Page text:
A client of ours recently found an interesting piece of gold jewelry. It was a brooch, probably more than 100 years old, that he found in an estate sale. He bought it for $40.00, took it home, and tested it using a gold testing kit.
He rubbed one part of the brooch with the stone that came with his kit and dripped on some testing fluid. He found that the brooch was made of 14K gold and got excited. So he weighed it and estimated that the gold in the brooch was worth nearly $100 at current trading prices.
But when he sent it to Specialty Metals Smelters and Refiners to be tested, he learned some interesting facts about the brooch that lowered its value to only about what he had paid for it . . .
The upper part of the brooch, which held a gemstone, was in fact made of 14K gold. The jeweler who made the piece probably did that because 14K gold is very flexible, and the bendable tines that held the stone in place needed to flex without breaking.
The pin assembly that was designed to secure the brooch to a garment was made of 10K gold. That was probably because the jeweler who made it bought the whole clasp assembly as a premade finding that he bought to make his pins and brooches. And apparently at that time, gold was selling at low prices that made it possible to buy batches of pre-manufactured findings that were made of gold. (Today, they would almost always be made of base metal with a thin gold plating.)
A piece of decorative flexible mesh that hung beneath the stone was made of brass that had been thinly plated with gold. Not a surprise. Using pure gold mesh would have elevated the quality of the brooch, and its price, beyond the category of costume jewelry to which it belonged.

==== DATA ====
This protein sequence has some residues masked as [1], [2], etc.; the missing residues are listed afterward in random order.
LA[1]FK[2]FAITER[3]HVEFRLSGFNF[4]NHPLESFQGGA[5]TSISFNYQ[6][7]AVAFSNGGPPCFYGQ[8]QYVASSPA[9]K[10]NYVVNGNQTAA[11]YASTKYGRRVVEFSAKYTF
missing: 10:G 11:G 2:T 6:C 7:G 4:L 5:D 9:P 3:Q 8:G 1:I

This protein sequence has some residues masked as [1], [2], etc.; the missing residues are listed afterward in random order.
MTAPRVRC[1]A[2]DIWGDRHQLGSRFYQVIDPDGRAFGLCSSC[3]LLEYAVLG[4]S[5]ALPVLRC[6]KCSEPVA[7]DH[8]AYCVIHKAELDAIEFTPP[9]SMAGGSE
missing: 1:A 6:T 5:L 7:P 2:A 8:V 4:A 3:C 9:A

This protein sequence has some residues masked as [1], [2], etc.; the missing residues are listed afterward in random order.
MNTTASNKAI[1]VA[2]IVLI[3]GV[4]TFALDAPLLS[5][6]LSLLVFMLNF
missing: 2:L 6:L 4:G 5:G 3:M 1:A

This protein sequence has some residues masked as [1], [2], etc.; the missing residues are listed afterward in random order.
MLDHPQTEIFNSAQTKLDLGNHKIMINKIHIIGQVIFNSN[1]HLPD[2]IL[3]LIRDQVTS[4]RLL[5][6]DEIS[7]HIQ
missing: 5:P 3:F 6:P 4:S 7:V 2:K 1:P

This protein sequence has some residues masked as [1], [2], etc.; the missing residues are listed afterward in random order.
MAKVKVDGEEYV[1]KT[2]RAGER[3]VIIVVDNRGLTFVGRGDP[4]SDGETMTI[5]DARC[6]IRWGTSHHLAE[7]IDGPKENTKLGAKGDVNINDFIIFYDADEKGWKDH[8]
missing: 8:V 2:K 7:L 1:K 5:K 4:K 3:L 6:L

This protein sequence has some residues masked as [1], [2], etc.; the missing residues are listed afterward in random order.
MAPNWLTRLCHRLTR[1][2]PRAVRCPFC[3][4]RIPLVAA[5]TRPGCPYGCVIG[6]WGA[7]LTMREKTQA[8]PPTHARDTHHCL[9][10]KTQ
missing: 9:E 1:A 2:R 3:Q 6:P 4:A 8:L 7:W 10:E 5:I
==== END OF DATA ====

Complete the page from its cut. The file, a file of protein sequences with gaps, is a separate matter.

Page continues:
Silver solder had been used. It had been used to attach the pin assembly to the back of the brooch, for example. That makes sense too. In the period when the brooch had been made, silver solder was widely used to attach the different parts of a jewelry piece together.
Four small screws that were used to assemble the brooch were made of steel. No surprise there. Steel screws were, and still are, used widely in jewelry. If you went looking for screws that are made of gold, in fact, it would be all but impossible to find any.
The Lesson for Gold Investors
When you find a brooch like our client did, by all means buy it for an attractive price if you can. But do be aware that different metals could have been used in its manufacture, even if part of it is made of karat gold.
Don’t be discouraged as a gold hunter. But to know just what you have, call a qualified gold testing lab like Specialty Metals Smelters and Refiners at 800-426-2344. For an expert opinion, you need the services of an expert testing lab. That is why we have been the testing lab of choice used by precious metals investors for years.
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